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Everything posted by Devon

  1. After losses of 70 million euros (I believe) in the 3 years before the strike and the current recession I think BF face a huge task to stay afloat (forgive the pun). As I stated in my original post, I have found the company wanting in my 3 crossings since September last year. Times are tough and pricing will be important to people as this recession goes on. I am glad to see some are still pleased with the service BF provides and have had better experiences than myself because BF will not last if they provide poor value and poor service.
  2. I have used Brittanny Ferries for the last 30 years and they have always provided good service if a little more expensive than rivals but since the strike last autumn they seem to be falling to pieces. I was left in the lurch by the strike and spent a lot of time and money travelling from Devon to the tunnel to cross. I have used their services twice since then and many of the staff on the boats seem useless and have faces like slapped bottoms. After missing an 11.30am St Malo to Plymouth crossing on Tuesday I was charged £38 to be transferred to a later Cherbourg to Poole crossing which seemed a bit much but hey ho, that's life: I guess the company needs all the money it can get. The biggest downer was how dirty parts of the boat were and how incompetent some of the staff were including a chef serving food like a frustrated child and garnishing his incompetence with a few French swear words. I have never considered using any other company before now but if Brittany Ferries doesn't get its act together I will happily take my custom to other ferry companies. I am not totally alone in my opinion judging from some comments from one or two other passengers on Tuesday's crossing. Have I just been unlucky are have others noticed a drop in standards?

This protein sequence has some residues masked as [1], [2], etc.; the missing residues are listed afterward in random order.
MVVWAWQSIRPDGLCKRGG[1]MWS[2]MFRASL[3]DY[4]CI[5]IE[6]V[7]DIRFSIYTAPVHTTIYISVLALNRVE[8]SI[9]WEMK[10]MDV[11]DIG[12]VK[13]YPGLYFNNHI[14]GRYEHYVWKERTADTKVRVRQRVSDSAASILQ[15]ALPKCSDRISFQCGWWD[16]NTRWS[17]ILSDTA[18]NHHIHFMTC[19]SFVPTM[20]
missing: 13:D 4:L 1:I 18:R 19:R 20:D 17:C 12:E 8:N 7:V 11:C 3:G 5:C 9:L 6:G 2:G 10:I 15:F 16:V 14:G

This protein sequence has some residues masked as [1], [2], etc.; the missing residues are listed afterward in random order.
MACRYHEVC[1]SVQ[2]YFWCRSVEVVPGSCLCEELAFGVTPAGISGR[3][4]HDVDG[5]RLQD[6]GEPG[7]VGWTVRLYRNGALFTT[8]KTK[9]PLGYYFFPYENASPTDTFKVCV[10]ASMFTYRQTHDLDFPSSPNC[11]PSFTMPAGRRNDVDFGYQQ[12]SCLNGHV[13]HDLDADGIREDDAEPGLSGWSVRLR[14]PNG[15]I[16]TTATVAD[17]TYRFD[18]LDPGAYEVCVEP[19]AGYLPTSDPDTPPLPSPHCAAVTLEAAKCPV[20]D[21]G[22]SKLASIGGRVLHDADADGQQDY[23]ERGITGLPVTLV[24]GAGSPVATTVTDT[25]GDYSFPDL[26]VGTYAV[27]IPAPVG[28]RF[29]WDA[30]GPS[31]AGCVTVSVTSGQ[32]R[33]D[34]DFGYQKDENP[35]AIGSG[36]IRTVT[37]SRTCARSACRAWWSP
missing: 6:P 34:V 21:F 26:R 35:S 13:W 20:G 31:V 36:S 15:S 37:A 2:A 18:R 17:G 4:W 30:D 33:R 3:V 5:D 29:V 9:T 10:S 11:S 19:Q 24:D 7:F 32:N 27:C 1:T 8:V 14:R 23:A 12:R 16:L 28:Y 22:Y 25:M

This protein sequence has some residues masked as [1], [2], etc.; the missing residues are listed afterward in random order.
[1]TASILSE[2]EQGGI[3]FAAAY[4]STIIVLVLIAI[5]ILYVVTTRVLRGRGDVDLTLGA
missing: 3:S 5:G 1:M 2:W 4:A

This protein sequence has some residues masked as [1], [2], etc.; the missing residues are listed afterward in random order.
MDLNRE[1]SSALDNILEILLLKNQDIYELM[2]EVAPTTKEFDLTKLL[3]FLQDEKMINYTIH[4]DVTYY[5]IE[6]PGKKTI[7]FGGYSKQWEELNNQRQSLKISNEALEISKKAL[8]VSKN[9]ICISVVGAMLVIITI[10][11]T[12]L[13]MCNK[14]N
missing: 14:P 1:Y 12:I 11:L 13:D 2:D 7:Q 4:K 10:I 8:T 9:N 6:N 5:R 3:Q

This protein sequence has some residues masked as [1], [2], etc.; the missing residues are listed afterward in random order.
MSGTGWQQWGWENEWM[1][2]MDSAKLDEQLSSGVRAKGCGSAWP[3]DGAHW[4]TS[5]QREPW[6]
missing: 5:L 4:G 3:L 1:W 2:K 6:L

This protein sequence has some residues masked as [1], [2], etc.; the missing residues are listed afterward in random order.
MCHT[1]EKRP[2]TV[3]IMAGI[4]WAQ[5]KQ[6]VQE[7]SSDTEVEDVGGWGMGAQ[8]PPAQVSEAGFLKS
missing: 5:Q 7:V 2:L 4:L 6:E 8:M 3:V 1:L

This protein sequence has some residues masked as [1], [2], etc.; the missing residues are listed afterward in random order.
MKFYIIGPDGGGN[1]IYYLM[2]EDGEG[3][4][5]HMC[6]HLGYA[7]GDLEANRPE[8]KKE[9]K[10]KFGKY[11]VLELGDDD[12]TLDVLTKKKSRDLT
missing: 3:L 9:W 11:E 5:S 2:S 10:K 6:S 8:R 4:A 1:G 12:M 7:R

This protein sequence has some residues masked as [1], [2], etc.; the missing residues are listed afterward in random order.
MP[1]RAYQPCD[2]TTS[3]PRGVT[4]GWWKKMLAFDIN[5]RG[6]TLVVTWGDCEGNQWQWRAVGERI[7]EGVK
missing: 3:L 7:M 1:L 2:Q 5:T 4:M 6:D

3. I haven't been before but it is a morning/afternoon out now I have finished most of my building work :) When is everyone hoping to visit the show?
  4. A beelated update to what beecame of the bees: Complete with SWMBO phone recording the bees in front of me :-) http://youtu.be/yUbE-G_utUk
  5. If you want coloured cement you need to add pigment to the mix. End of. It isn't that expensive if you shop around. Gauge the mixes so you don't end up with dark or light patches. It pays to mix a couple of small mixes in a bucket and lay them somewhere to cure  to check you are happy with the strenghth of the colour, bear in mind it will fade rapidly in the first few months.
  6. I'll try to get over sometime next spring which will probably when I get to spend time a bit of leisure in France again. I stopped at a music festival in Confolens in the summer: very good it was too :-)